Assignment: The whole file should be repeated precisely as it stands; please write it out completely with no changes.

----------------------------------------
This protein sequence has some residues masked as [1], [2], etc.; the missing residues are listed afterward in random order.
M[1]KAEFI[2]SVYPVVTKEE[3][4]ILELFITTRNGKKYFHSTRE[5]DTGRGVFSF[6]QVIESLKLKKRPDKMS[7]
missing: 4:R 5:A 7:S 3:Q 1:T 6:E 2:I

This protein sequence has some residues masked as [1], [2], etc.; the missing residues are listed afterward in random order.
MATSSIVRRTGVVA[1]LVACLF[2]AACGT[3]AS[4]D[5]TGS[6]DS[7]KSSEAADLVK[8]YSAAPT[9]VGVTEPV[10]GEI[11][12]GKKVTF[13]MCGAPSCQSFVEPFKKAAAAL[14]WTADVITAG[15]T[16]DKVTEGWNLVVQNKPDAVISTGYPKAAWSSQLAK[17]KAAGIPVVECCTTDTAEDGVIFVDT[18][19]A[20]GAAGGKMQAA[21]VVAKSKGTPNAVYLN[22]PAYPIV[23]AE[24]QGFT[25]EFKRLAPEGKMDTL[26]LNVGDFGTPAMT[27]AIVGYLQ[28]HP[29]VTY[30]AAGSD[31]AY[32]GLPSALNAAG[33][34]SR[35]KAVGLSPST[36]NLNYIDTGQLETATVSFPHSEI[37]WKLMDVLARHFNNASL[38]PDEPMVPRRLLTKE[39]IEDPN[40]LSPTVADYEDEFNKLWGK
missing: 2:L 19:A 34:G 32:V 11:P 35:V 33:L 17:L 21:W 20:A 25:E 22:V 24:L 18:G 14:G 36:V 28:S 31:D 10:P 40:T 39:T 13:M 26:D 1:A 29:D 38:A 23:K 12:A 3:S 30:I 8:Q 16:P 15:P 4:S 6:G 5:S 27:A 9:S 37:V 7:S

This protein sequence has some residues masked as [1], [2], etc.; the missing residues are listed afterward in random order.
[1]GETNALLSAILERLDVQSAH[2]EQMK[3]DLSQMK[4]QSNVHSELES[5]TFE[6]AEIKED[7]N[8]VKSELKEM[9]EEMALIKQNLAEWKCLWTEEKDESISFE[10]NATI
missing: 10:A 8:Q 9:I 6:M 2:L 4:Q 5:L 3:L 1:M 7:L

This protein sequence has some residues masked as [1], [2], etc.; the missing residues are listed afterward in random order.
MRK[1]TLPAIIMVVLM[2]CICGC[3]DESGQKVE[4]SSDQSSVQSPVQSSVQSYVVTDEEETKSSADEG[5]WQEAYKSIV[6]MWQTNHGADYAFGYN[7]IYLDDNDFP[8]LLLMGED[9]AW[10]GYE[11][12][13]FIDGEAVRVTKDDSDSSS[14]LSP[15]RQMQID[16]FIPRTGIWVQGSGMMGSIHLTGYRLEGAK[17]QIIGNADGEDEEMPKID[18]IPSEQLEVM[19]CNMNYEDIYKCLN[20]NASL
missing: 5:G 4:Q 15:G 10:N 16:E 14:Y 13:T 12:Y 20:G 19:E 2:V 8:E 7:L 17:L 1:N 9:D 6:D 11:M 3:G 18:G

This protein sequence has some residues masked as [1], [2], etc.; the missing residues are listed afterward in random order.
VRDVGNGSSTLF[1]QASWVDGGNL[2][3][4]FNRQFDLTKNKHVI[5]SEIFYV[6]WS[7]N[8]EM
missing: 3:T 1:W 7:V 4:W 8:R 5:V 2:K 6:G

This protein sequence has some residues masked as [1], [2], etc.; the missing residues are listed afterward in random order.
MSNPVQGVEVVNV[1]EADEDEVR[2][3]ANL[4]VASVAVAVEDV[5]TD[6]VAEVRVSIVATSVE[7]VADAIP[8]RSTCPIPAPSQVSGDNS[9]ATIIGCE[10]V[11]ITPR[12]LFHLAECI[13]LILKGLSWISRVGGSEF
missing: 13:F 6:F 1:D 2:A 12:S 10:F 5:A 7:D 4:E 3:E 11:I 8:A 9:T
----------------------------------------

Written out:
This protein sequence has some residues masked as [1], [2], etc.; the missing residues are listed afterward in random order.
M[1]KAEFI[2]SVYPVVTKEE[3][4]ILELFITTRNGKKYFHSTRE[5]DTGRGVFSF[6]QVIESLKLKKRPDKMS[7]
missing: 4:R 5:A 7:S 3:Q 1:T 6:E 2:I

This protein sequence has some residues masked as [1], [2], etc.; the missing residues are listed afterward in random order.
MATSSIVRRTGVVA[1]LVACLF[2]AACGT[3]AS[4]D[5]TGS[6]DS[7]KSSEAADLVK[8]YSAAPT[9]VGVTEPV[10]GEI[11][12]GKKVTF[13]MCGAPSCQSFVEPFKKAAAAL[14]WTADVITAG[15]T[16]DKVTEGWNLVVQNKPDAVISTGYPKAAWSSQLAK[17]KAAGIPVVECCTTDTAEDGVIFVDT[18][19]A[20]GAAGGKMQAA[21]VVAKSKGTPNAVYLN[22]PAYPIV[23]AE[24]QGFT[25]EFKRLAPEGKMDTL[26]LNVGDFGTPAMT[27]AIVGYLQ[28]HP[29]VTY[30]AAGSD[31]AY[32]GLPSALNAAG[33][34]SR[35]KAVGLSPST[36]NLNYIDTGQLETATVSFPHSEI[37]WKLMDVLARHFNNASL[38]PDEPMVPRRLLTKE[39]IEDPN[40]LSPTVADYEDEFNKLWGK
missing: 2:L 19:A 34:G 32:V 11:P 35:V 33:L 17:L 21:W 20:A 25:E 22:V 24:L 18:G 14:G 36:V 28:S 31:D 10:P 40:T 39:T 13:M 26:D 1:A 29:D 38:A 23:K 12:A 3:S 30:I 8:Q 16:P 15:P 4:S 6:G 5:S 27:A 9:S 37:V 7:S

This protein sequence has some residues masked as [1], [2], etc.; the missing residues are listed afterward in random order.
[1]GETNALLSAILERLDVQSAH[2]EQMK[3]DLSQMK[4]QSNVHSELES[5]TFE[6]AEIKED[7]N[8]VKSELKEM[9]EEMALIKQNLAEWKCLWTEEKDESISFE[10]NATI
missing: 10:A 8:Q 9:I 6:M 2:L 4:Q 5:L 3:L 1:M 7:L

This protein sequence has some residues masked as [1], [2], etc.; the missing residues are listed afterward in random order.
MRK[1]TLPAIIMVVLM[2]CICGC[3]DESGQKVE[4]SSDQSSVQSPVQSSVQSYVVTDEEETKSSADEG[5]WQEAYKSIV[6]MWQTNHGADYAFGYN[7]IYLDDNDFP[8]LLLMGED[9]AW[10]GYE[11][12][13]FIDGEAVRVTKDDSDSSS[14]LSP[15]RQMQID[16]FIPRTGIWVQGSGMMGSIHLTGYRLEGAK[17]QIIGNADGEDEEMPKID[18]IPSEQLEVM[19]CNMNYEDIYKCLN[20]NASL
missing: 5:G 4:Q 15:G 10:N 16:E 14:Y 13:T 12:Y 20:G 19:E 2:V 8:E 7:L 17:L 1:N 9:D 6:D 11:M 3:G 18:G

This protein sequence has some residues masked as [1], [2], etc.; the missing residues are listed afterward in random order.
VRDVGNGSSTLF[1]QASWVDGGNL[2][3][4]FNRQFDLTKNKHVI[5]SEIFYV[6]WS[7]N[8]EM
missing: 3:T 1:W 7:V 4:W 8:R 5:V 2:K 6:G

This protein sequence has some residues masked as [1], [2], etc.; the missing residues are listed afterward in random order.
MSNPVQGVEVVNV[1]EADEDEVR[2][3]ANL[4]VASVAVAVEDV[5]TD[6]VAEVRVSIVATSVE[7]VADAIP[8]RSTCPIPAPSQVSGDNS[9]ATIIGCE[10]V[11]ITPR[12]LFHLAECI[13]LILKGLSWISRVGGSEF
missing: 13:F 6:F 1:D 2:A 12:S 10:F 5:A 7:D 4:E 3:E 11:I 8:A 9:T